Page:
It seems that when a new kit hits the market, it quickly is followed by a flood of aftermarket detail sets. Fortunately, Aires understands that kits purchased today may not reach the workbench for some time, so they also continue to release aftermarket sets for kits that many of us have in our stash (or that we have not yet added to that inventory). Set #2158 is a glowing example of that. Trumpeter’s 1/32 MiG 3 kit has been on the market for a few years now, and Aires recently released a highly detailed mixed-media cockpit set to add considerable detail to that kit. The detail in this set’s resin components, as is normal with Aires sets, is crisp, delicate and complex enough to make the MiG’s cockpit quite convincing. Those parts are cast in Aires’ typical gray resin and, as usual, there are no pinholes or excessive flash to worry about (just a thin sliver of flash here and there that comes off easily).
Chevy’s classic Corvette was first offered in a hard-top version in 1963, and that model-year’s radical shift in design style can still be seen in the generations of ‘Vettes which have since followed. The ’63 Sting Ray Coupe is Revell’s latest addition to its Snap-Tite Corvette collection, and this one surely does not disappoint young modeling hands. Camden (age 6) built this review sample in less than an hour during a visit to a local pediatric urgent care facility the night the kit arrived, and we can definitely say this was one of the best-behaved snap kits we’ve seen in a while.
The kit consists of 5 sprues of parts, the candy apple red body, the clear window insert, 4 vinyl tires, steel axles, a couple of self-tapping screws, and a sheet of peel-and-stick decals. Surface detail is both raised and recessed, as appropriate, and appears to lend itself well to those who actually wish to paint the finished product.
Airfix's 1/48th Sea Vixen kit is a beauty all by itself. The one thing it does need is some ejection seats, as these are pretty visible when the build is done. The kit seats are OK but do not include any belts and, with the limitations of injection molding versus the great detail of resin, someone needed to make a nice set of seats. Squadron products to the rescue!
Squadron's True Details USA line offers excellent value and detail and these seats are no exception. The set comes with two seats and a small sprue of ejection handles to add. The first thing you notice is that the seats are not carbon copies of one another – they are different. This is a great idea as many aftermarket sets that have seats with belts just mold the seat twice and while you get a nice seat, they look identical, which isn't the real world.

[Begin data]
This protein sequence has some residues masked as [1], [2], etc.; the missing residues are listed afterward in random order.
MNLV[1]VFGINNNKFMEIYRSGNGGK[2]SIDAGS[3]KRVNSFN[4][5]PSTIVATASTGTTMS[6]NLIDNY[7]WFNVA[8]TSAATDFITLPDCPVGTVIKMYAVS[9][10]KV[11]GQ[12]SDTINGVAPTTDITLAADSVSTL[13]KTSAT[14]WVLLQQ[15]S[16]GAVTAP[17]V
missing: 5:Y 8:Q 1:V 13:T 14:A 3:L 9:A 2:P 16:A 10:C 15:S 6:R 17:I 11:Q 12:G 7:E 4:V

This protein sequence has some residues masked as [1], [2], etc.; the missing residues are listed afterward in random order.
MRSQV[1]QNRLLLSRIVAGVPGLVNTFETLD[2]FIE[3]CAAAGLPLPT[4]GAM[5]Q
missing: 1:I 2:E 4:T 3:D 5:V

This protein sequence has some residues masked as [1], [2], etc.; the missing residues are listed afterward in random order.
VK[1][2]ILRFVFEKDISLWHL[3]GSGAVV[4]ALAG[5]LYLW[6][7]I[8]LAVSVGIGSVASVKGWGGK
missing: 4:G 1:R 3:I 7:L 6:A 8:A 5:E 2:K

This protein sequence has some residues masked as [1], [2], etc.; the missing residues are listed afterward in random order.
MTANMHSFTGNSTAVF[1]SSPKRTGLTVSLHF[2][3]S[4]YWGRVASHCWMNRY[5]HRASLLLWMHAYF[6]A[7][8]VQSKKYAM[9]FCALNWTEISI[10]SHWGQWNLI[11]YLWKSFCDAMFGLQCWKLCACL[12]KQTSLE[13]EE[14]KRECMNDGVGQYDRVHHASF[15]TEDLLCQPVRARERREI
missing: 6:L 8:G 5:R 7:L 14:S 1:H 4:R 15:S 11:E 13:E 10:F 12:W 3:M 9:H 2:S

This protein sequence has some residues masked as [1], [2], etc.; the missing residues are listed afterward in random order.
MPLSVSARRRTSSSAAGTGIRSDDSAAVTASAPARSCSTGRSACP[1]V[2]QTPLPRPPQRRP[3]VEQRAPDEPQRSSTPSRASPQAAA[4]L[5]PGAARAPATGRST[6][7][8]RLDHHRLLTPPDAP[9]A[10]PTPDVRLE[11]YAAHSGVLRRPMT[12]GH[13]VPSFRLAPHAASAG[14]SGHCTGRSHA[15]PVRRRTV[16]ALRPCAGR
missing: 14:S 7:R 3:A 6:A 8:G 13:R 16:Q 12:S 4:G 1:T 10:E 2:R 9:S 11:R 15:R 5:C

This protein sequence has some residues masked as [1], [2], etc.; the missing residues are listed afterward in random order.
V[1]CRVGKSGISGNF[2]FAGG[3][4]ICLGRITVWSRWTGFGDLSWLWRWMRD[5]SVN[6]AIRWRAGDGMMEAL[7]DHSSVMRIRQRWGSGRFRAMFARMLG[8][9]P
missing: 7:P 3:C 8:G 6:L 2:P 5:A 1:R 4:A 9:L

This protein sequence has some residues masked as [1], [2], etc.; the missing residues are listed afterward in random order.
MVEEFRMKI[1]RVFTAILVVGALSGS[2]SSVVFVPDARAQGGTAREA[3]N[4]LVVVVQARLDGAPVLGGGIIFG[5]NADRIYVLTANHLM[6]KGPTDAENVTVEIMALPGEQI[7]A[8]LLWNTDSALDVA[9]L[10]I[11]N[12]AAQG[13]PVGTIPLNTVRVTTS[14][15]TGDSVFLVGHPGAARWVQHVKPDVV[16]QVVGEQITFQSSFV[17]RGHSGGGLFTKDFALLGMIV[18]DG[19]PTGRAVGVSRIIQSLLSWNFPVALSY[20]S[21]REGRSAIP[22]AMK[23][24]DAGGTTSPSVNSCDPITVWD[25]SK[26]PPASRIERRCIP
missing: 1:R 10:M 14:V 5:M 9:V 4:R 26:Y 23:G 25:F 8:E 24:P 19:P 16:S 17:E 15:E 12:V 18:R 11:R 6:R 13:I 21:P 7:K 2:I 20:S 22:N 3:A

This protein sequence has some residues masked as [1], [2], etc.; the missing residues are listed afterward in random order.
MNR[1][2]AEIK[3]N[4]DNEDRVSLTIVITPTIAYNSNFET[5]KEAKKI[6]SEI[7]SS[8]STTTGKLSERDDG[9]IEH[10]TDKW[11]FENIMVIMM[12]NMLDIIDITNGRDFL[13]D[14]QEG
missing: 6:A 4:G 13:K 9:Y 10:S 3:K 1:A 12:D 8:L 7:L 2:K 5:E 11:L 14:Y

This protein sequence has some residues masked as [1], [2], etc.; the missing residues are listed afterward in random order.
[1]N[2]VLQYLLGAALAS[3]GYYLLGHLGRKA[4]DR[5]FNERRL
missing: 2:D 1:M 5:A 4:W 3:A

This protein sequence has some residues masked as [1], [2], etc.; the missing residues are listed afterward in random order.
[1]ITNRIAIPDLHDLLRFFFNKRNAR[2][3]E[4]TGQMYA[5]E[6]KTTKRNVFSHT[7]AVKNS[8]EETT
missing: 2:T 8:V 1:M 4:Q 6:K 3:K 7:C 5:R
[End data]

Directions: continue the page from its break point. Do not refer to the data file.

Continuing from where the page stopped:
The Flakpanzer Gepard was a German design that began after WWII in 1955. The design and prototype stages took a very long time and the first Gepard was not deployed till 1975. The basic design had two 35mm Oerlikon cannons mounted on the outside of a turret that has two radar tracking systems. The first radar was 360 degree surveillance radar that tracked and identified targets. Once identified, the target was transferred to the tracking radar that controlled the two guns. This system allowed the two radars to work independently of each other, with the tracking radar concentrating on the target while the surveillance radar looked for other targets. The chassis was based on the Leopard MBT. The Gepard was removed from service in 2010 when it was replaced with the SysFla mobile and stationary air defense system.
The next step in the evolution in German tank designs may have included the “E-series” ordered by the Waffenamt as a parallel development to the Porsche Maus in June of 1943; these new super tanks would have been based on the E-100. Our model, the Jagdpanzer E-100 prototype, was being developed as the next generation tank destroyer. Henchel produced these prototypes around the city of Paderborn. However, after 1944 work continued at a slow pace and was finally canceled in favor of the Maus. The first prototype was never completed and was found by the allies on the factory floor in 1945. Secured by the British Army, the E-100 was evaluated and scrapped.
Kit consists of over 270 parts on 7 sprues plus hull, vinyl track lengths and photo-etched grills. Color painting guide for 2 conjectural German vehicles.